Stage Racing Basics-
Using Tour de Bloom in Wenatchee, WA as our example.
This post is organized as -
WHAT TO EXPECT:
Format is multi-day, usually it's going to be either a Friday or a Thursday through a Sunday.
National level races often stretch from a Tuesday or Wednesday through Sunday.
*BLOOM will be Friday through Sunday.*
FOR Tour de Bloom : you'll have four stages, consisting of a ROAD RACE on Friday, a TIME TRIAL and CRITERIUM on Saturday, and then Sunday is another ROAD RACE. There is ONE winner at the end of the weekend, and it's determined by the total time to complete
the combined events - whoever finishes the fastest overall, wins. Riders can also choose to focus on individual stage wins versus going for the overall win.
The first road race for Tour de Bloom is a shorter one to get things started, it'll establish a basic order. Road races are mass start according to the rider category.
There is either one big loop or a shorter circuit to be completed multiple times according to category distance - Bloom’s Friday race will be a 29 mile circuit to be completed between 1 and 3 times depending on category.
The time trial for those who have never done one is an individual start event: it's each racer against the clock on a several mile stretch of road - The course is a relatively flat and non-technical out and back. It's VERY HELPFUL to do several practice time trials that mimic the approximate distance of the event as it's tricky to figure out what your maximum sustainable pace is for time trialing - this is a practice, practice, practice skill set.
Not practicing your race-pace threshold effort may likely mean you go too hard (which means you "implode" somewhere mid-ride) or you ride too easy and at the end of the event finish feeling like you could have actually pushed harder.
Time trials have specific rules of conduct which often include rules for passing people, NO draft rules in effect, centerline rules, and special race number placement on your jersey (this may or may not apply, the other rules are nearly universal for time trials on open roads).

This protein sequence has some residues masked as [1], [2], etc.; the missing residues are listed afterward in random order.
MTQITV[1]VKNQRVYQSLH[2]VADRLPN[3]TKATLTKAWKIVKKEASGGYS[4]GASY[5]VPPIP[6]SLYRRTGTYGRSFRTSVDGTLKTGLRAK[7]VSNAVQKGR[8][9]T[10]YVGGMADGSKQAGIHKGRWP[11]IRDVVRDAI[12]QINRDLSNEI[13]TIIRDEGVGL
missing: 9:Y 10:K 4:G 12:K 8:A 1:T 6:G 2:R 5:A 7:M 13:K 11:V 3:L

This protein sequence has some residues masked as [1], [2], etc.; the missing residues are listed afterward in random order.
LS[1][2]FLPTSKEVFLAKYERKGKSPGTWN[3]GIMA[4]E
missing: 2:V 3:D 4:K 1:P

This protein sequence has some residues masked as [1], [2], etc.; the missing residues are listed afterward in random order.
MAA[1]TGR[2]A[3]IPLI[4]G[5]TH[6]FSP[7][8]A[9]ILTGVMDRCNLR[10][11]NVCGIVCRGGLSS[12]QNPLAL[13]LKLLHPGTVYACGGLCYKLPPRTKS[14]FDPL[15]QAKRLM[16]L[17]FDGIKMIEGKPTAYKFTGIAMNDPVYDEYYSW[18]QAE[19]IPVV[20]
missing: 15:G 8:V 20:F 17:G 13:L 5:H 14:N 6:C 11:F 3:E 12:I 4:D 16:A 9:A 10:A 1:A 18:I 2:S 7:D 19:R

After the Time Trial is the criterium. Criteriums are small circuits set in downtown areas, usually about a city block or so in size. They are timed and mass start according to the rider category.
Bonus laps called “primes” usually help make the criteriums highly competitive and fast! Prime laps are announced in some form via loudspeaker or bell, and consist of money, gear prizes or other awards like time bonuses.
The final lap of a criterium is marked by a bell or loudspeaker announcement.
If a mishap like a flat tire happens during a criterium, there is a mechanical station called a "Pit" where you will be able to go mid-race to receive mechanical help (A wheel swap is most common). You will then be instructed to re-enter the race at a certain time and you will be able
finish with the other riders as long as the mishap happens within a certain number of laps to go. It is important that you move quickly to the pit if a mechanical does happen, so make sure you're familiar with where this is.
If you crash, it's the same premise, you will go to a location the organizers should make known at the beginning of the race and they will tell you when you can re-enter.
The final stage for Bloom on Sunday is another road race.
PRO TIPS DURING:
Personal organization and orientation is important for these events: read the technical guide closely, but DON'T hesitate to ask other racers questions and to have them check you over for proper bike number placement on your jersey and bike.
Get to the event early (yes you, earlier than you think you need to) if possible to become familiar with the start of the first event.
If you have time, previewing technical parts (climbs, tricky descents) of the road races or time trial is a good idea. You can do this from a car to save time and energy. This is not necessary but it can be really helpful, especially if you struggle with pre-race anxiety.
*On the same note, you should consider it a necessary for safety’s sake to preview a criterium course before racing - racers usually do this by arriving a race or two before their